Call to reverse ‘extraordinary’ decision to allow inspectors into care homes without weekly testing

A care provider group is calling on the Government to reverse an “extraordinary” decision to allow health inspectors into care homes without regular coronavirus testing.

The National Care Forum (NCF) wants Care Quality Commission (CQC) inspectors to be included in weekly routine testing prior to on-site visits.

The group, which represents 120 of the UK’s social care charities, said the current policy is “not credible” and “very counter-productive”.

Without weekly testing, they fear inspectors moving between different groups of residents and staff, visiting potentially multiple homes, could help transmit the virus within and between them.

The NCF has written an open letter to Health Secretary Matt Hancock and Care Minister Helen Whately, calling on them to reverse the decision.

Vic Rayner (pictured), NCF executive director, said: “For months central government and the regulator have been requiring care homes to essentially eradicate the movement of staff and the flow of people, including close family relatives, into homes.

“Having done this, care homes are now being asked to let inspectors into homes without knowing whether or not they are Covid-positive.

“Understandably they are both shocked and hugely concerned. If Inspectors are coming in, they need to be tested – there should be no further debate about this.”

She acknowledged there may be issues with testing capacity, but said including the “relatively small number” of CQC inspectors going into homes would not have any significant impact.

In an update to adult social care providers and professionals on August 14, the CQC said the Department for Health and Social Care (DHSC) had assessed that their inspectors “do not meet the criteria for weekly asymptomatic testing”.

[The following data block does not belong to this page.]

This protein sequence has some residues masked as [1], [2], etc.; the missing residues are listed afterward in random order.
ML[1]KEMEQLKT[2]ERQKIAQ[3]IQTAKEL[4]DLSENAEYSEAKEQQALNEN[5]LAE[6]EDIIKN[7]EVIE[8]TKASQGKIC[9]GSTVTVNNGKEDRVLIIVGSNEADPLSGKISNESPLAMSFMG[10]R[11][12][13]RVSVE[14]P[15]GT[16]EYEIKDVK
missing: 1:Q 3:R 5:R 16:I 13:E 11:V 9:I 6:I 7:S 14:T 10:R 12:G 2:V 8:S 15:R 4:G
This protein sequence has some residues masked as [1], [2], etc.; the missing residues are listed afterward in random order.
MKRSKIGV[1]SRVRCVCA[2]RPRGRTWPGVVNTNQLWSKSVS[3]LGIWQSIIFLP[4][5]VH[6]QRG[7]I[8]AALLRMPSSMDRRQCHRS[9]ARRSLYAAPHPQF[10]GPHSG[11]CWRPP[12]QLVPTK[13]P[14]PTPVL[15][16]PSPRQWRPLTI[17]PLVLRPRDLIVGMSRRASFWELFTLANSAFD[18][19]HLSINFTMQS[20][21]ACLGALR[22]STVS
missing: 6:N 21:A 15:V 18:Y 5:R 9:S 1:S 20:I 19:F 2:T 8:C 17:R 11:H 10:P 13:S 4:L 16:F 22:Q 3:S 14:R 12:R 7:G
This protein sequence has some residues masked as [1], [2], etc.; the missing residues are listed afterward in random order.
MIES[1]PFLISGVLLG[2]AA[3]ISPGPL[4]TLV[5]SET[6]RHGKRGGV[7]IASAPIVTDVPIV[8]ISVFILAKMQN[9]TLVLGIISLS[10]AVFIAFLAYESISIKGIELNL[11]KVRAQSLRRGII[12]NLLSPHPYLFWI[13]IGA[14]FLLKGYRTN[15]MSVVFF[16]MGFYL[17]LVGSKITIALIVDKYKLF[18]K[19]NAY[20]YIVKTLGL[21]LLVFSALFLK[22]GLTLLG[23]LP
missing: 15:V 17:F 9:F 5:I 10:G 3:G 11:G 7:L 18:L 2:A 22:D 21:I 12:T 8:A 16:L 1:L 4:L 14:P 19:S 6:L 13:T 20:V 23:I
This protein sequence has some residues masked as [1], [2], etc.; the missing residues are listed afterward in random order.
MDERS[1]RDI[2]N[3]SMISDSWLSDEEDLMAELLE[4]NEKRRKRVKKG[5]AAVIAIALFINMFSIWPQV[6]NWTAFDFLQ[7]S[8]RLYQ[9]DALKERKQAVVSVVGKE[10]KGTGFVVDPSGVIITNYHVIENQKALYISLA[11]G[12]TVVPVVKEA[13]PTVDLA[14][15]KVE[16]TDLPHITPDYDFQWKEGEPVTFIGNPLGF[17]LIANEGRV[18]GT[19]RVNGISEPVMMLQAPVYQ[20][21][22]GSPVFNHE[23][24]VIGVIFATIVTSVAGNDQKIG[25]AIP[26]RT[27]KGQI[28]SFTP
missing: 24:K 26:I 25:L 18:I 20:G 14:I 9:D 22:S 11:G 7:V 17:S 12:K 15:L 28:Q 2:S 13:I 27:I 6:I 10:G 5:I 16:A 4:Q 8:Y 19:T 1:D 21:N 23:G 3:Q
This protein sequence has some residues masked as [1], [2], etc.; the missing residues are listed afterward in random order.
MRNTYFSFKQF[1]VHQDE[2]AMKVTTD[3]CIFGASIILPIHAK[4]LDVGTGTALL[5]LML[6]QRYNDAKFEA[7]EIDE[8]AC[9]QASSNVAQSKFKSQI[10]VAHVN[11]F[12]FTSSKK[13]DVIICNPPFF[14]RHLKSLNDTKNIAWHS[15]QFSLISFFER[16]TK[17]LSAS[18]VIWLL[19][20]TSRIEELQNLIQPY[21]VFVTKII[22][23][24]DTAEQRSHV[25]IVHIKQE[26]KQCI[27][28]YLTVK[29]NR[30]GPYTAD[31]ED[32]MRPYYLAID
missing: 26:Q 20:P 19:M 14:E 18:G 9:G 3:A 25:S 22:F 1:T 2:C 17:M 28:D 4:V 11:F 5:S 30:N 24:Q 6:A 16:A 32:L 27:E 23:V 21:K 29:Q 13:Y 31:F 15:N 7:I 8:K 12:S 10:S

It acknowledged providers’ concerns, but said this was decided because inspectors are not required to undertake “hands-on, closer personal contact” with staff or residents.

Methodist Homes (MHA), which has 222 care homes and schemes across the UK, said it has set its own criteria for all outside visitors while it waits for a change in policy.

Chief executive Sam Monaghan said: “The decision to allow CQC inspectors, or indeed any healthcare professional, into care homes without a recent negative test is dangerous and flies in the face of the learning about the risk of transmission from staff moving between homes.”

He continued: “Half of Covid deaths have been from a cohort of around 400,000 elderly people in care homes, the other half from over 67 million people in the general population.

“That’s why we and other care providers are standing firm on this issue. The protection of our residents and staff is paramount and we will not allow what we can only assume are testing capacity issues to compromise the integrity of our infection control protocols.”

A Department of Health and Social Care spokesman said: “Staff and patients across the health and social care sector are our priority and we continue to follow the latest clinical advice to ensure their safety.

“Regular asymptomatic testing is available where personal contact is required for staff to care for patients across health and care home settings.

“CQC inspectors are not required to make personal contact and are protected by Infection Prevention and Control Training, safety inspections before visits and PPE.”

Copyright (c) PA Media Ltd. 2020, All Rights Reserved. Picture (c) Youtube.